On Tuesday and Thursday afternoons this spring, when the sky looked as dreamy and warm as an Albert Bierstadt painting and the wind refrained from howling, a small coterie of fishermen ventured to Melvern Lake to give chase to a smallmouth bass of grand proportions.
This noble fish is a relative newcomer to these parts.
Back in the early 1980s, a few pint-sized smallmouths lurked around the dam at Clinton Lake, but ranks of anglers abused these acrobatic and pugnacious creatures, and they quickly perished.
Until Coffey County Lake's bountiful population of smallmouths was opened to public fishing on Oct. 1, 1996, smallmouth devotees hereabouts had to travel to the Ozarks or Wilson and Milford lakes or to the northwoods of Minnesota and Canada.
About the same time eastern Kansas anglers began appreciating the manifold virtues of the smallmouth bass at Coffey, rumors spread that Leonard Jirak, a Wildlife and Parks fisheries, had stocked 308 eight-inch smallmouths into Melvern in September of 1994.
Then by the fall of 2000, smallmouth aficionados such as Dick Bessey of Shawnee and Clyde Holscher of Topeka discovered those 308 smallmouths had multiplied copiously and grown to handsome proportions.
According to the best calculations of Bessey and Holscher, an egg-laden female from the 1994 stocking ought to weigh nearly six pounds this spring. So these two anglers and some friends set their sights on catching such a specimen during the weeks before the spawn, which can occur when the water temperature exceeds 56 degrees.
On the late afternoon of March 22, Holscher and a friend made their first smallmouth trip of the spring to Melvern Lake.
The water was exceedingly clear with more than six feet of visibility, and the lake was about four feet low. The surface temperature registered 44 degrees, the wind came from the northeast at 12 mph and area thermometers hit a high of 64 degrees.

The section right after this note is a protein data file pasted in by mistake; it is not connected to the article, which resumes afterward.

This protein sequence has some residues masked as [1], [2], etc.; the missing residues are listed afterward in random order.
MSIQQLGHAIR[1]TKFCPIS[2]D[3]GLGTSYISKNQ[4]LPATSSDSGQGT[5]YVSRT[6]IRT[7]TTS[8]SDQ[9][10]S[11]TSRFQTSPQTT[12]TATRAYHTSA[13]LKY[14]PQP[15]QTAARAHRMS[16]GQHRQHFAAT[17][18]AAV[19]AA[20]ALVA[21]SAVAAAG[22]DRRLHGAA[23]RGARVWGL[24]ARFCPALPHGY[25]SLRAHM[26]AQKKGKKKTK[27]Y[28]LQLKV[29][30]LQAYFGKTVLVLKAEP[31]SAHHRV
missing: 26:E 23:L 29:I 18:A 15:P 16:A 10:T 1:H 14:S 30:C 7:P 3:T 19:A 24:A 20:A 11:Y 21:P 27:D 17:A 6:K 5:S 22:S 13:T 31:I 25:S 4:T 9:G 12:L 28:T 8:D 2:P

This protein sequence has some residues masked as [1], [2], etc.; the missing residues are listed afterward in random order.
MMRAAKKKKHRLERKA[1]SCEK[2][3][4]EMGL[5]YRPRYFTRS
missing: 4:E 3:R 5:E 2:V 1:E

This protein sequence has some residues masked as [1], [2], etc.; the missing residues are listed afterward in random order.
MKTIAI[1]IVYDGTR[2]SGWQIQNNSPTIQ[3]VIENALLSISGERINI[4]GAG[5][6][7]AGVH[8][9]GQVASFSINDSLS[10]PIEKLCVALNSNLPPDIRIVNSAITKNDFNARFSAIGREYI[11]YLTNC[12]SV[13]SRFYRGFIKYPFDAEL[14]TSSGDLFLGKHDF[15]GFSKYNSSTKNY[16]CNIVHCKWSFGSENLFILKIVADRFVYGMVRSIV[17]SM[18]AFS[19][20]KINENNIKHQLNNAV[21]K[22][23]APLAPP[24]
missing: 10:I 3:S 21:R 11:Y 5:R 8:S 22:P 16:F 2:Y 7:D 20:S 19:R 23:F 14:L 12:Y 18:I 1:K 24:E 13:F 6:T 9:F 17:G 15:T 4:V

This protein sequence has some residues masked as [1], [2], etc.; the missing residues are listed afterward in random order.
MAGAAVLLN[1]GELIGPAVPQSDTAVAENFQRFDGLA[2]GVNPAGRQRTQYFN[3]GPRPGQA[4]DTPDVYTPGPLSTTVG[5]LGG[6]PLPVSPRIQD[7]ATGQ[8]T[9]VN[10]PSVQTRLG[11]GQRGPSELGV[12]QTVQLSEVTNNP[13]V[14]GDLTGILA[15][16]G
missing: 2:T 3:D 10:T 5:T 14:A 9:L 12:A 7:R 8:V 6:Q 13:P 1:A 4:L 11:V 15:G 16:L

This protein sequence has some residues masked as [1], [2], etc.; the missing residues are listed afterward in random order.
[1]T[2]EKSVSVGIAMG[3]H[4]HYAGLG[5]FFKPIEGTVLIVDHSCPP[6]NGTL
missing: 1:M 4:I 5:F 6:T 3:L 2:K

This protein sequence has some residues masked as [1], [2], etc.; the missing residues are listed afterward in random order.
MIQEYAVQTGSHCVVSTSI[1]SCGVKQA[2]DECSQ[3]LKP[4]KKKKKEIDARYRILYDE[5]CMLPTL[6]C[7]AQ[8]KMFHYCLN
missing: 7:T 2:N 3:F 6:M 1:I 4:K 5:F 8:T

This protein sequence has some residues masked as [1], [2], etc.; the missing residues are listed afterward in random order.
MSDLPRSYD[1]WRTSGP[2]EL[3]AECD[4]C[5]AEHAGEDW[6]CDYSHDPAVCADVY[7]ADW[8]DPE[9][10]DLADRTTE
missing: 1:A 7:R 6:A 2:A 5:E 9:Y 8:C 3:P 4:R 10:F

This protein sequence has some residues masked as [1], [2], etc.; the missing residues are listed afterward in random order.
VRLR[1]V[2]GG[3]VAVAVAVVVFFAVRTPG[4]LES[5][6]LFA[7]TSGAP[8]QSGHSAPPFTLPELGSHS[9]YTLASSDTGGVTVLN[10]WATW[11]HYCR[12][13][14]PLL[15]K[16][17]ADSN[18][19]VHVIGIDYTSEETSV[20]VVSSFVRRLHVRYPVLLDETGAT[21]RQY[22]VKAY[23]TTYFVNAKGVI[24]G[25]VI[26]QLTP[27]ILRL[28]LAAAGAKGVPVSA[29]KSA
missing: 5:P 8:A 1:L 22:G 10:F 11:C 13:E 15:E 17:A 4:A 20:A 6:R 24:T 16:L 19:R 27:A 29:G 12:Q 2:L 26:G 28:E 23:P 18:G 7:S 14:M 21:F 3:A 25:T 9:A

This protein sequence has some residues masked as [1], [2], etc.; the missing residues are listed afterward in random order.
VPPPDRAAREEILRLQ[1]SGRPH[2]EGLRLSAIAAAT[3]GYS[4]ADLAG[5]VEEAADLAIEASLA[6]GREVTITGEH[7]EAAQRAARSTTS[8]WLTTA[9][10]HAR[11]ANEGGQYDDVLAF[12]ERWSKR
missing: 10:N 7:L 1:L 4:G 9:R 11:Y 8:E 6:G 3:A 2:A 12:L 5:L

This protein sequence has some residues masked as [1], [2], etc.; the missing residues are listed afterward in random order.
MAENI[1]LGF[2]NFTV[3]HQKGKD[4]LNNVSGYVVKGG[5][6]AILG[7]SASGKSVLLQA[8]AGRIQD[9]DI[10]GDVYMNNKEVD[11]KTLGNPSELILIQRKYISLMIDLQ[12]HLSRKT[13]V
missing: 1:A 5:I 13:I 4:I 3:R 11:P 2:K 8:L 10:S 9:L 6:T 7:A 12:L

For three hours, these two anglers employed a Rapala Husky Jerk and a Smithwick Rogue, slowly twitching them across four rocky points.
They failed to catch the big one, but they caught and released two three-pounders and battled two good-sized fish they didn't see.
Bessey and a friend visited Melvern for the first time on the afternoon of March 29. Then the water temperature ranged from 46 to 50 degrees. A south breeze blew at three to 10 mph, and the bright sun warmed the late afternoon air to 57 degrees.
These two anglers worked Rogues and small jigs on rocky points and along three stretches of rip-rap shorelines.
They managed to catch and release a four-pounder and a smaller one, but not the giant they sought.
It wasn't until the afternoon of April 17 that Bessey and his friend tangled with the titan of their dreams.
On this day, a frosty cold front pummeled the Melvern area, dropping early morning temperatures to 30 degrees, and a chilly wind jetted out of the northeast at 13 mph. By 4 p.m., however, the sun had warmed the air to 59 degrees, and the lake's surface temperature ranged from 56 to 61 degrees. However, after two weeks of extremely strong winds, the water visibility had decreased to three feet.
The two anglers probed several miles of rocky points and shorelines with white spinnerbaits, Wiggle Warts and Berkely Power Grubs on 1/16-ounce jigheads.
When that big smallmouth engulfed the Power Grub in three feet of water, it made several long electric runs and many acrobatic somersaults.
And as it finally came submissively to the surface, the grub became dislodged from the brute's mouth. Quick as a wink the fish of their dreams darted out of sight.